I managed a few hours on the West Branch of the Delaware recently since the local warmwater river haunts were still somewhat high and discolored from a previous spate of rain. While the West was flowing at nice levels, it too had a bit of a stain to it. To those who plan on fishing the tailwaters in late summer / early autumn, be aware that as the weather cools, turnover begins taking place in lakes and reservoirs. Dropping air temps cool the surface water which turns more dense and sinks. The sinking colder water displaces the underlying warmer water, causing an upwelling effect. This cycling continues until water temps reach equilibrium. Any time turnover is occurring, the tailwater drainage picks up color. And as I drove home from fishing on Saturday, the upper section of the West indeed, was very stained, much more so than it was at Ball’s Eddy. When these conditions prevail it is best to fish the lower West for clearer water, and the farther downstream the better.

We fishermen are an odd lot; anyone who plies the waters on this good earth in search of fish is indeed one who remains a little set off from the mainstream. And the ways we ply our trade vary widely: I may be over-simplifying, but on one extreme are bait fishermen – “fundamentalists” – and, dare I say, at the other are the purists, those who seek to elevate the techniques of angling, such as casting, for perfection’s sake.

I set about Saturday morning to nymph a long run that always seems to yield nice trout. I cursed the stain in the water as I fished into mid-morning; the wading levels were ideal and around 9:30 clouds of blue wing olives began lifting off with the strong breeze that moved up-river.

Another fisherman soon joined me. He was an older gentleman, clad in olive drab waders and vest, topped with an old camo hat. He waded into the river slowly and confidently like a king grizzly arriving to partake in a fresh salmon run. He had a bait canister hanging low from his neck and was using a fairly stout spinning rod. Every so often I would turn around and watch this river rat as he worked the water below me – deftly and deliberately following his bait with his rod high in the air. Occasionally he would lift up almost imperceptibly as if he was allowing his bait to swim just above the every rock of the river bed itself.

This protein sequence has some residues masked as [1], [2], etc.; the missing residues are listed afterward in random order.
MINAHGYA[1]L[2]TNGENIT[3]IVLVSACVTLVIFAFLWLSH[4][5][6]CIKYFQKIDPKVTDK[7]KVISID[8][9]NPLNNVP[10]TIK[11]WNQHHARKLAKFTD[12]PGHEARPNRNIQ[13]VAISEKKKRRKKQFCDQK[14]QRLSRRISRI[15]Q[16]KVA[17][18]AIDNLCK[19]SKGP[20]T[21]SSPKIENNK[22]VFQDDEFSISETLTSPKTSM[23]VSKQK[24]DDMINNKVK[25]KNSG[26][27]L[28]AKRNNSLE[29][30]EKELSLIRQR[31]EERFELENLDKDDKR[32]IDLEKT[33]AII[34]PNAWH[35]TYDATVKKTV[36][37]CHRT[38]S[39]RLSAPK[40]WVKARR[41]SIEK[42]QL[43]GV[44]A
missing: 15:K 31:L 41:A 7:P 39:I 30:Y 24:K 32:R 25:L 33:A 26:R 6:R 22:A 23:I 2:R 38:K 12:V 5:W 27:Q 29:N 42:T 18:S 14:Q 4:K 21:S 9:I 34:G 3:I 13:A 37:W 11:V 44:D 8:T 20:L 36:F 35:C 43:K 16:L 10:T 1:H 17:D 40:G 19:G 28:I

After a short while I could tell he was into a nice fish – a brown, no doubt – and he played it with this same slow and steady style, carefully working it shoreward. I watched with dread expecting he’d kill the fish, unceremoniously string it up, and then return to his baitfishing ways, but I was relieved when I saw him do the exact opposite; releasing the fish with the same care he seemed to apply to everything he did. So good was he, in fact, that he never touched the fish in unhooking him – and the fish seemed to realize the gentleness of his soul, because it barely thrashed as he held its head slightly out of water and with one flick of his wrist, dropped it back to let it fight again…

The goodly bait fisherman at work...

The old gentleman continued his crawl downstream and caught another nice brown in due time. I could smell a smokey cherry fragrance of pipe tobacco on the air and noticed a cloud of smoke about him as he fished. I let him be after a little more fishing of my own at the head of the pool. The river was not prejudiced in its reward as I caught two feisty rainbows before deciding to call it a morning.

Heading back to the parking access I stopped briefly to watch a dry-fly purist in action. This younger man perched in a fine drift boat, anchored at the tail of the pool above the run I had just fished. His gaze was fixed on the glassy water below him, rod extended and cocked for action. I soon saw what he was after: trout were sipping the water below him at irregular intervals. I watched him awhile but suspected that in the bright light of late morning in such shallow clear water, his chances of hooking up were slim-to-none. I left him too, not wanting to distract him from his match-of-wits game…

I reached my car and began the process of breaking my equipment down and shedding my waders. The parking lot was filling up with anglers setting out for the day, most with drift boats in tow. But one angler was not at all anxious to fish and I immediately recognized him and his blue Jeep from many past outings.

The caster at work...

This older gentleman always parked in the same location, had the back-end of his vehicle open, and would either be carefully practicing fly casting or sitting in a chair by his Jeep taking a rest. He was a very competent caster based on the loops I saw him throw. Perhaps he does this to improve or maybe he does it just to dust off “his wings” prior to the evening hatch but whatever the case, he represents someone dedicated to his craft.

Sometimes you go fishing and catch fish. You come home feeling good and tired and happy, full of fish stories, and a little more schooled about your quarry. Other times, for me at least, you come home a bit wiser about the ways of fishermen. You learn from them in interesting ways and in so doing, realize that just maybe you are a better fisherman because of them…


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